(iii) 13 Agri-Cells in Vietnam, USA, Bangladesh, Nepal, UAE, Iran, Saudi Arabia, Malaysia, Indonesia, Singapore, China, Japan and Argentina were created in Indian embassies abroad to provide inputs on real time basis to enable us to improve Indian exports.

(iv) Further, In order to boost honey exports, India has made NMR (Nuclear Magnetic Resonance) testing mandatory for honey exported to USA.

(v) A Farmer Connect Portal has been set up for providing a platform for farmers, Farmer-Producer Organizations (FPOs) and cooperatives to interact with exporters. Buyer-Seller Meets (BSMs) have been organized in the clusters to provide export-market linkages. Regular interactions, through video-conferences, have been held with the Indian Missions abroad to assess and exploit export opportunities. Country specific BSMs, through Indian Missions, have also been organized.

(vi) Assistance provided through several other schemes to promote exports, including food export, viz. Trade Infrastructure for Export Scheme (TIES), Market Access Initiatives (MAI) Scheme, etc. In addition, assistance to the exporters of food products is also available under the export promotion schemes of APEDA, Tea Board, Coffee Board and Spices Board.

(vii) Government has also introduced a Central Sector Scheme –‘Transport and Marketing Assistance for Specified Agriculture Products’ – for providing assistance for the international component of freight to mitigate the freight disadvantage for the export of agriculture products.

(viii) Common Digital Platform for Certificate of Origin has been launched to facilitate trade and increase FTA utilization by exporters.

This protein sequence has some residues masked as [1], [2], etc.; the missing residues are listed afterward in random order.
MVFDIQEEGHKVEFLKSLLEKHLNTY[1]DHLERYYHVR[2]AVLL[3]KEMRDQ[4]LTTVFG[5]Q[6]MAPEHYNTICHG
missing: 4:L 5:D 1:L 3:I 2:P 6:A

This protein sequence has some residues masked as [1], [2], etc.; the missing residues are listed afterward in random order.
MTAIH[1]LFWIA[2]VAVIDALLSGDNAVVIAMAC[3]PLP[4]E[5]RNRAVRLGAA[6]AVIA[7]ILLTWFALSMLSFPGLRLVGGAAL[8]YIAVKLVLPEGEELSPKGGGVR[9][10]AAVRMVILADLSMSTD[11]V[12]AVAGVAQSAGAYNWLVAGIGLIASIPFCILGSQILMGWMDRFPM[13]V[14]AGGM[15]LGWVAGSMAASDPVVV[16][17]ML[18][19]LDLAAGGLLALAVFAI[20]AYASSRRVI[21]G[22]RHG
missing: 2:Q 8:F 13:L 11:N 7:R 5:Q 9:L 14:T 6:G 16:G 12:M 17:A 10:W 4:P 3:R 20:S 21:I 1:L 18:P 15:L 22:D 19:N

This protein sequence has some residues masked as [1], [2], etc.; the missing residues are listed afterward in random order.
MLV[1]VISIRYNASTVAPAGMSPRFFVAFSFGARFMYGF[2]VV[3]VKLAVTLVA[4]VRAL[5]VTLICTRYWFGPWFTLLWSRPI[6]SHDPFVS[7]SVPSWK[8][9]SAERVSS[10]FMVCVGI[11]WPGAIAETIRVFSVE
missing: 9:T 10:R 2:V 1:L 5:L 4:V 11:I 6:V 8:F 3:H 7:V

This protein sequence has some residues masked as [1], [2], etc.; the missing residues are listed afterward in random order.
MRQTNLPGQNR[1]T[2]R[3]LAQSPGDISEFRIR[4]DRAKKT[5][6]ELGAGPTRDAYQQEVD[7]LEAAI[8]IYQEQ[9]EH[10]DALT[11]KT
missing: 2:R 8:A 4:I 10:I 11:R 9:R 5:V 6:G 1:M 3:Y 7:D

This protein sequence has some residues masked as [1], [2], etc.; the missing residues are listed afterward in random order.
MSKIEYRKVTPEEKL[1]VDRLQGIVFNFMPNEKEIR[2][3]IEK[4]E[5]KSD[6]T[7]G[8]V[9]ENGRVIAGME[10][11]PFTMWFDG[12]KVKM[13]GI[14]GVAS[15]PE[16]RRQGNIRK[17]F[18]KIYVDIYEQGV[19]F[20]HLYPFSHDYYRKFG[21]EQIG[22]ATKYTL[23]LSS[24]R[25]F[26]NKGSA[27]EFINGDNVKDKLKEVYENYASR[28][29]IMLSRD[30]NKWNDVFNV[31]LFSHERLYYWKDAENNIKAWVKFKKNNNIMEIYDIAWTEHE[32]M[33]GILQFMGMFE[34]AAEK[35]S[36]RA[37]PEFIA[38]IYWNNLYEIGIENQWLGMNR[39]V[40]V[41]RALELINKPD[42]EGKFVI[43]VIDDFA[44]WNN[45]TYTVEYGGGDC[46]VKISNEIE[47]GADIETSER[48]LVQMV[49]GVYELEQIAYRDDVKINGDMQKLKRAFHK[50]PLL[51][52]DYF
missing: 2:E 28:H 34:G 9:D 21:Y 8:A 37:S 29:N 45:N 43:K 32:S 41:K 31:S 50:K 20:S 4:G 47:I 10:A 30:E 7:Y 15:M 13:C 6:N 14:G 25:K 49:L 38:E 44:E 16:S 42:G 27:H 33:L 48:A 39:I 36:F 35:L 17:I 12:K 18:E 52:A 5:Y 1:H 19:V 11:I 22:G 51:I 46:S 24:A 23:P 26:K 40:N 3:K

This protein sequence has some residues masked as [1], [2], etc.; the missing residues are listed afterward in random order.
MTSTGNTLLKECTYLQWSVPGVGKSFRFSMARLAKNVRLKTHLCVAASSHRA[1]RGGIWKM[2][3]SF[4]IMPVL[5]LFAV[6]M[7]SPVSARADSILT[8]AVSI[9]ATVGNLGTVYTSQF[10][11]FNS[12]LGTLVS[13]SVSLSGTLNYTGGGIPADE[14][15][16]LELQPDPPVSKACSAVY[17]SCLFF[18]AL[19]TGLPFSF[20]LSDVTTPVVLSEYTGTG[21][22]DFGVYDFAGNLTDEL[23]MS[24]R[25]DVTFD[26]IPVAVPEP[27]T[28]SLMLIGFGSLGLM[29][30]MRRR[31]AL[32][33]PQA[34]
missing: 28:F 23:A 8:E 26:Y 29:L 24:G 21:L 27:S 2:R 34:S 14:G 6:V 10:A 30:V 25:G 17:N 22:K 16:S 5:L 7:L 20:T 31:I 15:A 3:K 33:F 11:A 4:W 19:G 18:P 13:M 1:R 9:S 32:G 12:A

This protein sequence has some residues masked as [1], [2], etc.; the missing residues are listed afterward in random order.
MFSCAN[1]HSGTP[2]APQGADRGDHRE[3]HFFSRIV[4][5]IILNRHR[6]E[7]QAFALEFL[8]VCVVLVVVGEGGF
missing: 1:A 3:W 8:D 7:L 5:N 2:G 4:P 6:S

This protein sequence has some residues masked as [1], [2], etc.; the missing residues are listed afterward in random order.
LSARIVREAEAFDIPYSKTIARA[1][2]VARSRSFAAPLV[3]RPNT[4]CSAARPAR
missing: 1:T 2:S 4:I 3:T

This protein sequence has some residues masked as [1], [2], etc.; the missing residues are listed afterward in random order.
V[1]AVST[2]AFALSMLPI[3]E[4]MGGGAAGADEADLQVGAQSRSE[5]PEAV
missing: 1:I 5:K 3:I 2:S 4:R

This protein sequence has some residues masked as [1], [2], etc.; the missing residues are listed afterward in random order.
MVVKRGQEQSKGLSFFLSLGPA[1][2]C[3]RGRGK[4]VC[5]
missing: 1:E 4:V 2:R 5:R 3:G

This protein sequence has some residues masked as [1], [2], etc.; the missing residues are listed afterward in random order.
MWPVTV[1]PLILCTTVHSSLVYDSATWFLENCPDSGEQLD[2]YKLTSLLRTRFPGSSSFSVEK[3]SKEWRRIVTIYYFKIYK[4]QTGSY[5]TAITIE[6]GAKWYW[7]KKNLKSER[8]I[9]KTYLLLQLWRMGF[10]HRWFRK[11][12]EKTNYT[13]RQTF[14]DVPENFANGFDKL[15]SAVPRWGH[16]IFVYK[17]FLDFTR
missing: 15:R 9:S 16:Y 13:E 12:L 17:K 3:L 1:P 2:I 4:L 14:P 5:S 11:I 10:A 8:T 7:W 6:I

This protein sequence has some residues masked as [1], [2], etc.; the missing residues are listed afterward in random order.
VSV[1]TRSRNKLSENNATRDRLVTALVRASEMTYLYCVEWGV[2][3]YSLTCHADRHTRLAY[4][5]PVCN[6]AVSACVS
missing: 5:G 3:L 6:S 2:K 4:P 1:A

(ix) Active role of Indian missions abroad towards promoting our trade, tourism, technology and investment goals has been enhanced.

(x) Package announced in light of the COVID-19 pandemic to support domestic industry through various banking and financial sector relief measures, especially for MSMEs, which constitute a major share in exports.

This information was given by the Minister of State for Commerce and Industry, Anupriya Patel, in a written reply in the Rajya Sabha today.

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Policy & Politics

Share of India’s exports in annual GDP

Tarun Nangia

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The details of exports of goods and services and Gross Domestic Product (GDP) at current prices, and percentage share of India’s exports to the GDP for the last five years and current year are as follows:

Source: National Accounts Division, CSO, MoSPI Note: RE: Revised Estimate, PE : Provisional Estimate

Source: National Accounts Division, CSO, MoSPI

The share of export of goods and services in GDP has increased to 18.7% during 2020-21 over 18.4% in 2019-20 and 21.7% in 2021-22 (April-September) over 19.4% in 2020-21 (April-September).

The details of the annual rate of growth of exports of goods and services and the corresponding annual rate of growth of GDP at current prices for the last five years and current year are as follows: This information was given by the Minister of State for Commerce and Industry, Anupriya Patel, in a written reply in the Rajya Sabha today.